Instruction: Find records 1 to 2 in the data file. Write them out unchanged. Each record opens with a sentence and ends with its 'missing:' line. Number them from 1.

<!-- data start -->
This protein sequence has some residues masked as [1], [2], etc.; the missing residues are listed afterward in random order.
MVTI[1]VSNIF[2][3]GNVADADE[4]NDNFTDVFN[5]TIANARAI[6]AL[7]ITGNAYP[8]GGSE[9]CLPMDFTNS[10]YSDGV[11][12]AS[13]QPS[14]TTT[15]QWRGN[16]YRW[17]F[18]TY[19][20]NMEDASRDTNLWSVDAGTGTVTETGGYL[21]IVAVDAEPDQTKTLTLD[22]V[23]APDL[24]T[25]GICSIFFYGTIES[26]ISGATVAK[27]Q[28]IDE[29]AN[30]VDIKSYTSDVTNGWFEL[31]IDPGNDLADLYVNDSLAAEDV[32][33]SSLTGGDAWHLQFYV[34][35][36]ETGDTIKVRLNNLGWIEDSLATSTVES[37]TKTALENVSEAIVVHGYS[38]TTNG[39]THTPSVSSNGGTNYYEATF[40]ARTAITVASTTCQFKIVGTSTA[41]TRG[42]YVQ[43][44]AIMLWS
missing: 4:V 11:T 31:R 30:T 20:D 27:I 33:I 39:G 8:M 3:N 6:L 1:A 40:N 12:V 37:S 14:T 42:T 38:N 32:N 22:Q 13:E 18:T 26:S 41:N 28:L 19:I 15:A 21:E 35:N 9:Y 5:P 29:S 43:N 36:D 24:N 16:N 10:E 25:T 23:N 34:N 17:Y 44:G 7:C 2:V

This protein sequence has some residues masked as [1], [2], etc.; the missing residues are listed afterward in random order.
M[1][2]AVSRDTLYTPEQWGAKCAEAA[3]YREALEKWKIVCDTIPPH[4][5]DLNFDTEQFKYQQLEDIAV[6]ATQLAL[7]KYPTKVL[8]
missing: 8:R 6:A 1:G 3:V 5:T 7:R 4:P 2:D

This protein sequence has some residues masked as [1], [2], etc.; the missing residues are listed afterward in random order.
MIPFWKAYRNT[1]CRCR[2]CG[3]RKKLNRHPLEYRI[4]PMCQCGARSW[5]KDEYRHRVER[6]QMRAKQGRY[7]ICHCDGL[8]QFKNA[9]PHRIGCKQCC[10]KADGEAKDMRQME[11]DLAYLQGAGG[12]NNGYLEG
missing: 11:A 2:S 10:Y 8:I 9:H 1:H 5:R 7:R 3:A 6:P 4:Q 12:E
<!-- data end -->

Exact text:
This protein sequence has some residues masked as [1], [2], etc.; the missing residues are listed afterward in random order.
MVTI[1]VSNIF[2][3]GNVADADE[4]NDNFTDVFN[5]TIANARAI[6]AL[7]ITGNAYP[8]GGSE[9]CLPMDFTNS[10]YSDGV[11][12]AS[13]QPS[14]TTT[15]QWRGN[16]YRW[17]F[18]TY[19][20]NMEDASRDTNLWSVDAGTGTVTETGGYL[21]IVAVDAEPDQTKTLTLD[22]V[23]APDL[24]T[25]GICSIFFYGTIES[26]ISGATVAK[27]Q[28]IDE[29]AN[30]VDIKSYTSDVTNGWFEL[31]IDPGNDLADLYVNDSLAAEDV[32][33]SSLTGGDAWHLQFYV[34][35][36]ETGDTIKVRLNNLGWIEDSLATSTVES[37]TKTALENVSEAIVVHGYS[38]TTNG[39]THTPSVSSNGGTNYYEATF[40]ARTAITVASTTCQFKIVGTSTA[41]TRG[42]YVQ[43][44]AIMLWS
missing: 4:V 11:T 31:R 30:T 20:D 27:I 33:I 39:G 8:M 3:N 6:L 1:A 40:N 12:V 37:S 14:T 42:T 38:N 32:N 22:Q 13:E 18:T 26:S 41:N 28:L 19:I 15:A 21:E 35:N 9:Y 5:P 29:S 43:N 36:D 24:N 16:N 10:E 25:T 23:N 34:N 17:Y 44:G 7:C 2:V

This protein sequence has some residues masked as [1], [2], etc.; the missing residues are listed afterward in random order.
M[1][2]AVSRDTLYTPEQWGAKCAEAA[3]YREALEKWKIVCDTIPPH[4][5]DLNFDTEQFKYQQLEDIAV[6]ATQLAL[7]KYPTKVL[8]
missing: 8:R 6:A 1:G 3:V 5:T 7:R 4:P 2:D